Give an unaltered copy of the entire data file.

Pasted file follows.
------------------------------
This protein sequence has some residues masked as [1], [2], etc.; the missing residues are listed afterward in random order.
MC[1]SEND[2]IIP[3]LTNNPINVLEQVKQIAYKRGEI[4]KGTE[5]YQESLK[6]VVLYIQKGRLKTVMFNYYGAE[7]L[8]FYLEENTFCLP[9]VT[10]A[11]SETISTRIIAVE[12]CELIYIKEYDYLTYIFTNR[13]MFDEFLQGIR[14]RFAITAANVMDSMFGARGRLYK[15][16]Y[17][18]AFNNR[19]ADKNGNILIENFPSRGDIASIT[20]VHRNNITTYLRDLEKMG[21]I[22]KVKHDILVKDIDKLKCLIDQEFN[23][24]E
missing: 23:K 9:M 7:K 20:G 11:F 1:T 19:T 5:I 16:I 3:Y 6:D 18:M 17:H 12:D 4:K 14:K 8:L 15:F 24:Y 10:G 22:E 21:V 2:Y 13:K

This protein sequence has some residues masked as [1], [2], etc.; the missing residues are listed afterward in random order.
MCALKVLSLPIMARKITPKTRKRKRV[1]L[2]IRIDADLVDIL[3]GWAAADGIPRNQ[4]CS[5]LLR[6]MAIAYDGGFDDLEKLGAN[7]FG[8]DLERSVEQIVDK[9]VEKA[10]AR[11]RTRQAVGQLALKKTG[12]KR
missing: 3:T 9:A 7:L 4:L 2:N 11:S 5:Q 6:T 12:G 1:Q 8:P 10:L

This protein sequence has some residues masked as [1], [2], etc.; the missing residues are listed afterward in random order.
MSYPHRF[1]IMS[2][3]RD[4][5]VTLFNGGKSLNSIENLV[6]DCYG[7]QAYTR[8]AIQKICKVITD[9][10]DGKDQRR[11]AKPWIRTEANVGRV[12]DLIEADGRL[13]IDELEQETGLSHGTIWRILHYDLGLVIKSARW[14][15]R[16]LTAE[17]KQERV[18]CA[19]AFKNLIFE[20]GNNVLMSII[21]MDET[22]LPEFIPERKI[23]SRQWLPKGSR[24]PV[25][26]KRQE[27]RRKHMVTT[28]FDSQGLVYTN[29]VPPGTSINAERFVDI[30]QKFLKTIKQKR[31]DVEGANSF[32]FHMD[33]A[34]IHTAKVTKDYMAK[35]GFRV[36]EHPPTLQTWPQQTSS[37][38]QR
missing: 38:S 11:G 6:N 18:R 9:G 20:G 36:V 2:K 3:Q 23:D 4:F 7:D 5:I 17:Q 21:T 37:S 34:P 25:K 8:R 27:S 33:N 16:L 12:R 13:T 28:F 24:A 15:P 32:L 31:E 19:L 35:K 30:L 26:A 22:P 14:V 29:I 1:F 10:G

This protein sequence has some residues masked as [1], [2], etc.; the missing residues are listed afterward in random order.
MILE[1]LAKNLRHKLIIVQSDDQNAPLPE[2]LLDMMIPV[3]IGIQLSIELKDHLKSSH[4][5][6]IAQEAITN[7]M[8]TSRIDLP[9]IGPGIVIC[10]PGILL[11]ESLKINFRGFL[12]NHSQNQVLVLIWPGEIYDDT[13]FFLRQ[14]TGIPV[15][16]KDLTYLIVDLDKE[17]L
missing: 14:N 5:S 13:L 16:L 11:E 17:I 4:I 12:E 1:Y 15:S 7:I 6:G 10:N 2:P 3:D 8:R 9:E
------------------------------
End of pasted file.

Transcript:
This protein sequence has some residues masked as [1], [2], etc.; the missing residues are listed afterward in random order.
MC[1]SEND[2]IIP[3]LTNNPINVLEQVKQIAYKRGEI[4]KGTE[5]YQESLK[6]VVLYIQKGRLKTVMFNYYGAE[7]L[8]FYLEENTFCLP[9]VT[10]A[11]SETISTRIIAVE[12]CELIYIKEYDYLTYIFTNR[13]MFDEFLQGIR[14]RFAITAANVMDSMFGARGRLYK[15][16]Y[17][18]AFNNR[19]ADKNGNILIENFPSRGDIASIT[20]VHRNNITTYLRDLEKMG[21]I[22]KVKHDILVKDIDKLKCLIDQEFN[23][24]E
missing: 23:K 9:M 7:K 20:G 11:F 1:T 19:T 5:I 16:I 3:Y 6:D 18:M 17:H 12:D 4:K 14:K 8:L 15:F 24:Y 10:G 22:E 21:V 2:Y 13:K

This protein sequence has some residues masked as [1], [2], etc.; the missing residues are listed afterward in random order.
MCALKVLSLPIMARKITPKTRKRKRV[1]L[2]IRIDADLVDIL[3]GWAAADGIPRNQ[4]CS[5]LLR[6]MAIAYDGGFDDLEKLGAN[7]FG[8]DLERSVEQIVDK[9]VEKA[10]AR[11]RTRQAVGQLALKKTG[12]KR
missing: 3:T 9:A 7:L 4:L 2:N 11:S 5:Q 6:T 12:G 1:Q 8:P 10:L

This protein sequence has some residues masked as [1], [2], etc.; the missing residues are listed afterward in random order.
MSYPHRF[1]IMS[2][3]RD[4][5]VTLFNGGKSLNSIENLV[6]DCYG[7]QAYTR[8]AIQKICKVITD[9][10]DGKDQRR[11]AKPWIRTEANVGRV[12]DLIEADGRL[13]IDELEQETGLSHGTIWRILHYDLGLVIKSARW[14][15]R[16]LTAE[17]KQERV[18]CA[19]AFKNLIFE[20]GNNVLMSII[21]MDET[22]LPEFIPERKI[23]SRQWLPKGSR[24]PV[25][26]KRQE[27]RRKHMVTT[28]FDSQGLVYTN[29]VPPGTSINAERFVDI[30]QKFLKTIKQKR[31]DVEGANSF[32]FHMD[33]A[34]IHTAKVTKDYMAK[35]GFRV[36]EHPPTLQTWPQQTSS[37][38]QR
missing: 38:S 11:G 6:N 18:R 9:G 20:G 36:V 2:K 3:Q 23:D 4:F 7:D 5:I 17:Q 21:T 37:S 34:P 25:K 8:R 27:S 33:N 16:L 12:R 13:T 28:F 24:A 15:P 32:L 31:E 19:L 35:K 30:L 26:A 22:P 14:V 29:I 1:F 10:G

This protein sequence has some residues masked as [1], [2], etc.; the missing residues are listed afterward in random order.
MILE[1]LAKNLRHKLIIVQSDDQNAPLPE[2]LLDMMIPV[3]IGIQLSIELKDHLKSSH[4][5][6]IAQEAITN[7]M[8]TSRIDLP[9]IGPGIVIC[10]PGILL[11]ESLKINFRGFL[12]NHSQNQVLVLIWPGEIYDDT[13]FFLRQ[14]TGIPV[15][16]KDLTYLIVDLDKE[17]L
missing: 14:N 5:S 13:L 16:L 11:E 17:I 4:I 12:E 1:Y 15:S 7:I 6:G 10:N 2:P 3:D 8:R 9:E